Since there are more novels in Tagalog in the Philippine literary canon, a representation of regional literatures through English translation is immaterial. Soledad Reyes, a Filipino critic, translated many classic novels into English. "Classic" here is a general description for novels and other literary works that are already considered part of the 'canon' of Philippine literature, and they are all in Tagalog.
Why translate those works into English? It is because this intervention is necessary to capture a huge percentage of the population who prefer reading western fiction to perusing novels in their own language. And this is now the 'imperial' stance, that whoever is holding the biggest slice of the market will always have the final say on what will be translated, sold and bought.
Soledad Reyes translates into English because this language has indeed become, in Vicente Rafael's words, "the final text." All other texts have become "in-between" texts. For the Filipino writer who needs to become more present in the global interchange, interventions represented by one, final language, that is, English, may still sound limiting, but then, English is the lingua franca of the present world.
As a supplier of interpretation and transposition of texts the translator is expected to produce, for the target user, translations that is faithful to the meaning of the source texts. In requiring a translation from any language into Tagalog for example, the source expects zero deviation and accuracy, and more so in its tone and affect. In an oppressive agenda, a justification of the choices for equivalents is sometimes required to satisfy imperial designs and intentions. The subversive response is to insist against formula or standards, or even canonized equivalents.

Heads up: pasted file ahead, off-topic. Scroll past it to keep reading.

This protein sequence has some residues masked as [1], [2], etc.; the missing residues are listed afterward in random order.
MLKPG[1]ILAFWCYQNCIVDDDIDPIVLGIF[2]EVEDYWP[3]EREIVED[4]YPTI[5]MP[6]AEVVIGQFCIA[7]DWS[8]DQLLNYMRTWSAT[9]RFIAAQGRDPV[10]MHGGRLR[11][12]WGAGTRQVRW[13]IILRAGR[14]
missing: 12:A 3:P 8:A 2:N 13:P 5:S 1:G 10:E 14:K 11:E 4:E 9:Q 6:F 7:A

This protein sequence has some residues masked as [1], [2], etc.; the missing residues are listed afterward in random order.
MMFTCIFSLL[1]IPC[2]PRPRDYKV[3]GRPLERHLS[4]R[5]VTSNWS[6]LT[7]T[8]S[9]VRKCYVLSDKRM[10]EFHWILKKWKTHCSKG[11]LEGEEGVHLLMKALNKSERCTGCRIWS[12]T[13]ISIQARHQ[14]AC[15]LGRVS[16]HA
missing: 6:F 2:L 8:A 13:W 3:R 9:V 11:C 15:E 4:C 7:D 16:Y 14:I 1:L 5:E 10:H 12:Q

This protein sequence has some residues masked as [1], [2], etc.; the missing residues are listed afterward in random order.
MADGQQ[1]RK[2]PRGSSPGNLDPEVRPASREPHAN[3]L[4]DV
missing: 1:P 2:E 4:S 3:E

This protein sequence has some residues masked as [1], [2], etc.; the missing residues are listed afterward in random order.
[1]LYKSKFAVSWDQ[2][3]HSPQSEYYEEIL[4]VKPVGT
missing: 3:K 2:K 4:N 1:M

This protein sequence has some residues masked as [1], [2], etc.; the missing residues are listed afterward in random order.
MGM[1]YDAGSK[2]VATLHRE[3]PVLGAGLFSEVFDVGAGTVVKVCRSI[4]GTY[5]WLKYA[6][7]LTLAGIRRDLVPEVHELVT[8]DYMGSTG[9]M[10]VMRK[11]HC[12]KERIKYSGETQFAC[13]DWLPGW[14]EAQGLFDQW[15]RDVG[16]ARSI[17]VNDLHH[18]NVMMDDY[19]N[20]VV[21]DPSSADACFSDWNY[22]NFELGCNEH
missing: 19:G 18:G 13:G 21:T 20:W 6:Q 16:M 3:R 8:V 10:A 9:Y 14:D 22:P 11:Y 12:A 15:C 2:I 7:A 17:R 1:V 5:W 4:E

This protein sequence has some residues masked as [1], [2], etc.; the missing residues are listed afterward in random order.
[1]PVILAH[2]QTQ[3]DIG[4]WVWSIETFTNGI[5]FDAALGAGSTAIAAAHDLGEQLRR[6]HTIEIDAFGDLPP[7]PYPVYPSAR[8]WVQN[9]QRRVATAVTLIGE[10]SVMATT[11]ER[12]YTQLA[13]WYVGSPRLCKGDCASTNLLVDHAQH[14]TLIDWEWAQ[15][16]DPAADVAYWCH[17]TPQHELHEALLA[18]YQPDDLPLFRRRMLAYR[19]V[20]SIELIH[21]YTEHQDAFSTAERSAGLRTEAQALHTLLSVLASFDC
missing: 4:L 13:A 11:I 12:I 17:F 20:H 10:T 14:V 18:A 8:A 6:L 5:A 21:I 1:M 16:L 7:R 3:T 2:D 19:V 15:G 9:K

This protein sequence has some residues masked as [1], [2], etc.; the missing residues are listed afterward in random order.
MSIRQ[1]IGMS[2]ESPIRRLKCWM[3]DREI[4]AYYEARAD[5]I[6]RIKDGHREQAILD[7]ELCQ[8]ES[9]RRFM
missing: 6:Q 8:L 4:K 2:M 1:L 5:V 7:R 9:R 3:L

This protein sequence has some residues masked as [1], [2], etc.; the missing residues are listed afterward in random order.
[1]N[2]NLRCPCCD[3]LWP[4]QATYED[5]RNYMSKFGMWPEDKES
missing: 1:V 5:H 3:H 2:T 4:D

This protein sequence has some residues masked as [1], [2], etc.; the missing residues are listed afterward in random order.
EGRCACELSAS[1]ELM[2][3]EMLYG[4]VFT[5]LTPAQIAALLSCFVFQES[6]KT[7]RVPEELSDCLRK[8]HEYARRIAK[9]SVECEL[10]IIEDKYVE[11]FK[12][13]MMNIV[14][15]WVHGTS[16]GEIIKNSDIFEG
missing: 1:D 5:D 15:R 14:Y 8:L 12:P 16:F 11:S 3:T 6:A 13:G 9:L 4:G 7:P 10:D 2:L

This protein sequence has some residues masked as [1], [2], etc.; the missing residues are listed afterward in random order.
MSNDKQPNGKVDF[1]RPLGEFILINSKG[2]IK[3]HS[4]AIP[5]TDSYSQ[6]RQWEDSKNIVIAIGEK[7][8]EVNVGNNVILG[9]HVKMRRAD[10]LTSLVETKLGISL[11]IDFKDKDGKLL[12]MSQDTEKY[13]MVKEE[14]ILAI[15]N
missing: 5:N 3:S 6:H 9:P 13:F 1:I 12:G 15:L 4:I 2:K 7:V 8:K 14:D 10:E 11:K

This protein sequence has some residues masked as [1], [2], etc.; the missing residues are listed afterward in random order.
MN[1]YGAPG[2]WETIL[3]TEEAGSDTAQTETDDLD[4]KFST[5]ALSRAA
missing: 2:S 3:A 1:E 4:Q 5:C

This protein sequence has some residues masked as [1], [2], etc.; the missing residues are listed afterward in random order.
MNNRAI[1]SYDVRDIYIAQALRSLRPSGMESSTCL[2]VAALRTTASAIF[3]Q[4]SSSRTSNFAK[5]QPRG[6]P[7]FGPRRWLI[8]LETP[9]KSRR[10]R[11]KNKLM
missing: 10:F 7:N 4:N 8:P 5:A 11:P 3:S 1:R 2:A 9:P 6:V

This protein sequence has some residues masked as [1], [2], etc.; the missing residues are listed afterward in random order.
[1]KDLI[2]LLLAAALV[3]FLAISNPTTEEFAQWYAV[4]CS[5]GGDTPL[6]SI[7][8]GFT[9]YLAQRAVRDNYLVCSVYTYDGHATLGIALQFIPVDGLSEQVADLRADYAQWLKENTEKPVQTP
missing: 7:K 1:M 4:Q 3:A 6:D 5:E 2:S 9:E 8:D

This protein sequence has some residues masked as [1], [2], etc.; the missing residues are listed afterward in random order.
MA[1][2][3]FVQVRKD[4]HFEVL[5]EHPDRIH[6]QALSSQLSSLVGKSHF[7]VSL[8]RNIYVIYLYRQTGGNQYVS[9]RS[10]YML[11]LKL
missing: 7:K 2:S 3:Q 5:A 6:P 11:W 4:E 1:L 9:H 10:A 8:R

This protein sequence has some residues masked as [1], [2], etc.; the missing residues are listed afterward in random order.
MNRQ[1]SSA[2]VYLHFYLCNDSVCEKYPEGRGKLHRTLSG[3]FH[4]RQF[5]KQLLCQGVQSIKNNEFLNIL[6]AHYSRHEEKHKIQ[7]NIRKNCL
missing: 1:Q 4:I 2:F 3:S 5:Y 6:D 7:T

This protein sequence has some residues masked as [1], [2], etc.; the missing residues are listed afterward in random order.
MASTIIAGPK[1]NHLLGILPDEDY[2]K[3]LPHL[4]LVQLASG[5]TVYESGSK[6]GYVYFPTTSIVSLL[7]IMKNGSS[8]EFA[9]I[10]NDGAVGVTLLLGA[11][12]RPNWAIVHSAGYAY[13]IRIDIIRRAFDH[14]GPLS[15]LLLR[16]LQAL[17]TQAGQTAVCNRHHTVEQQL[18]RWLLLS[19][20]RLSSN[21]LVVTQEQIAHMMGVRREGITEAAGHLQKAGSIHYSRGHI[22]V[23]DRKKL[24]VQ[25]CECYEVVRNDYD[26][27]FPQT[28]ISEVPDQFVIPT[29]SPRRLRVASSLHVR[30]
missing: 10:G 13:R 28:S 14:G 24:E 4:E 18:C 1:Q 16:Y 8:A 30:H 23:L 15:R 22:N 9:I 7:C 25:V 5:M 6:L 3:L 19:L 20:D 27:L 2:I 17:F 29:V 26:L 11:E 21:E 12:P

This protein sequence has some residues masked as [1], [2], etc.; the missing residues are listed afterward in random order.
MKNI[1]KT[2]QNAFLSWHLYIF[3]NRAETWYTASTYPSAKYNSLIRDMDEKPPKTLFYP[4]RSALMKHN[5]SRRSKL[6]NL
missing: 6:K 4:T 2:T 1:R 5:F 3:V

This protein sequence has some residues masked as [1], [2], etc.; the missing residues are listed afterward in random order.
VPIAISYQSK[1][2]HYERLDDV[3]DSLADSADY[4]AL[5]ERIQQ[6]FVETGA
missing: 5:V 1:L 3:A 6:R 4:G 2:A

The translator's task is to allow a smooth communication of text as generated by the source, via a language that will yield a near-similar experience to the target. The translator as bridge in this process, annihilates personal preferences that registers culture, orientation, and idiomatic expressions. The translator works toward a final text, from the point of view of the target reader as defined by the source.
In the case of an English into Tagalog translation, the translator allows 'the native' Tagalog dialect to become "assimilated" into the "imperialism" of Manila Tagalog simply because this is a crucial aspect of communication, according to the source. In the process, the translator wages "war" against her pride and ear for her language from birth, in this case, a Tagalog dialect. Then the translation adopts the assimilated codes to come up with equivalents that progressively make up what will be perceived as "Filipino." The translator bends to preferred equivalents touted as more correct in the light of new debates going on in the development of the Filipino language.
While the translator naturally longs to go back to the tribe' and anchor herself in the originality of native expressions, yielding to this desire will apparently result in confusion. Why do this at all? Why insist on the "I" when messages are always meant to be decoded, understood and applied beyond regional limits?
Five translators of English into Tagalog will yield five different translations. Native dialects will initially resist a 'hybrid' that is "Manila Tagalog." Or many Tagalog variations in Southern Luzon notwithstanding, Bulacan and Nueva Ecija Tagalog may also dominate the literary spectrum, somehow marginalizing the Southern varieties.
Therefore, with a lot of adjustments happening in the translation to accommodate a notion of a perceived language preference. an imperial imposition is not farfetched. Imperial here being what finally wins or upheld in the power play of what final language to use in what Vicente Rafael calls the 'favored discourse'.